Training centre helps people with cognitive disabilities prove they can hold jobs too

So far, Karachi Vocational Training Centre has found jobs for more than 450 trainees.

Noman Ahmed/photo Ayesha Mir February 25, 2013
The institute’s students are hard workers. During class, Shabbir colours a picture of fruits. PHOTO: AYESHA MIR/EXPRESS

Contrary to the stereotypes some people hold, with a little help, children with cognitive disabilities can grow up to be productive members of society too.

For Mumtaz Rafiq, who is one such child, enrolling at the Karachi Vocational Training Centre (KVTC) 14 years ago was a life-changing decision. After two years of culinary training, he got a job at a fast-food chain and now earns Rs14,000 a month.

The centre, located in Phase IV, DHA, focuses on providing vocational training to people with cognitive disabilities. “It started off with a promise - to aim for something greater than the simple rehabilitation of totally neglected members of society. Slowly, people with similar goals started joining the initiative,” said Imran Sohail, who is a speech therapy specialist at the centre and develops the curriculum for children with cognitive disabilities. “We shattered the myth that children with cognitive disabilities cannot learn, hold jobs, earn livelihoods and live independently.”

Since its creation in 1991, the institution has opened its doors to children who are at least 12 years old. It provides them with self-grooming, social and vocational skills as well as health and safety training, said Amir Shahab, the institution’s operations manager. The institution currently has the capacity to train a batch of 140 students. The vocational training includes tailoring, block-printing, cooking as well as arts and crafts.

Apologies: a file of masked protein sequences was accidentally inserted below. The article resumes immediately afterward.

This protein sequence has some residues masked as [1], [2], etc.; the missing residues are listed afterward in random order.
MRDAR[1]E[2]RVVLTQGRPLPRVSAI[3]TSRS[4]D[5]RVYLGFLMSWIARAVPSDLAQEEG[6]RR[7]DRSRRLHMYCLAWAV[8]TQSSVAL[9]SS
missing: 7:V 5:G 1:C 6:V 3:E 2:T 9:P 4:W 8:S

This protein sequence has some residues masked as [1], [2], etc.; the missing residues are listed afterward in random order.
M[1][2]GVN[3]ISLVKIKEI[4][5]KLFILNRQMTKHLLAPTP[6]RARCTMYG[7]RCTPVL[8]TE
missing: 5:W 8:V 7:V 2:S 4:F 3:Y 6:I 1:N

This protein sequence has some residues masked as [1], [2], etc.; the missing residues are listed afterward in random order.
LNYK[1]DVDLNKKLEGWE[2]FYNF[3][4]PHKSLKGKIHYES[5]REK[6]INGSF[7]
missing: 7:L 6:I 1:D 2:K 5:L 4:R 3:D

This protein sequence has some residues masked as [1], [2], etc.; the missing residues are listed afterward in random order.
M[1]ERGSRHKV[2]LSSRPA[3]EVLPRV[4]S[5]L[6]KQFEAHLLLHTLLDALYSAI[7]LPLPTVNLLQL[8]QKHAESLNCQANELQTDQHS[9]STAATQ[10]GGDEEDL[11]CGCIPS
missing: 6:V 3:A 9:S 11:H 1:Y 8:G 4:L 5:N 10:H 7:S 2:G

In order to achieve this, individualised study plans catering to each student are devised during the orientation sessions. Parents are also asked to submit reports about their children’s behaviour at home.

Facilities at the centre

The centre has a workshop where students, who still require supervision even after training, can earn some money. Through various companies, the institution acquires projects involving tasks such as packaging. Students work on these tasks and earn between Rs3,000 and Rs5,000 every month. “There are days when we do not get any work and the students seem upset,” said their trainer, Najia Naz.

The institution found regular jobs for more than 450 trainees, including 17 managerial positions.

A Montessori was also set up with the support of HSBC Bank, which donated Rs1.1 million. “The Montessori enabled us to cut the time to achieve our six-month goal of abstract learning by half,” said Shahab. He hoped that more donations would roll in soon so that the Montessori could be expanded.

Need for more centres

While regular schools have mushroomed across the city over the years, KVTC - with its band of 70 devoted trainers - remains the premier institution which provides vocational training to children with learning difficulties.

Though reliable statistics are not available, Shahab estimated that around 600,000 people with cognitive disabilities live in Karachi and only 32 institutions have been set up for them. The institutions cater to the needs of roughly 10,000 people.

At the KVTC, over 1,900 children await admission because of a lack of space and paucity of funds. “There are still a few committed people and that is why the institution is still running,” said the principal. “Perhaps our society is not mature enough to treat people with cognitive disabilities the way they deserve to be.”

Published in The Express Tribune, February 26th, 2013.


Nisar Memon | 8 years ago | Reply

Dear All, It gives me immense pleasure and a feel of pride to see KVTC playing an important role in society and I being a very small part of it. KVTC owes me a lot.

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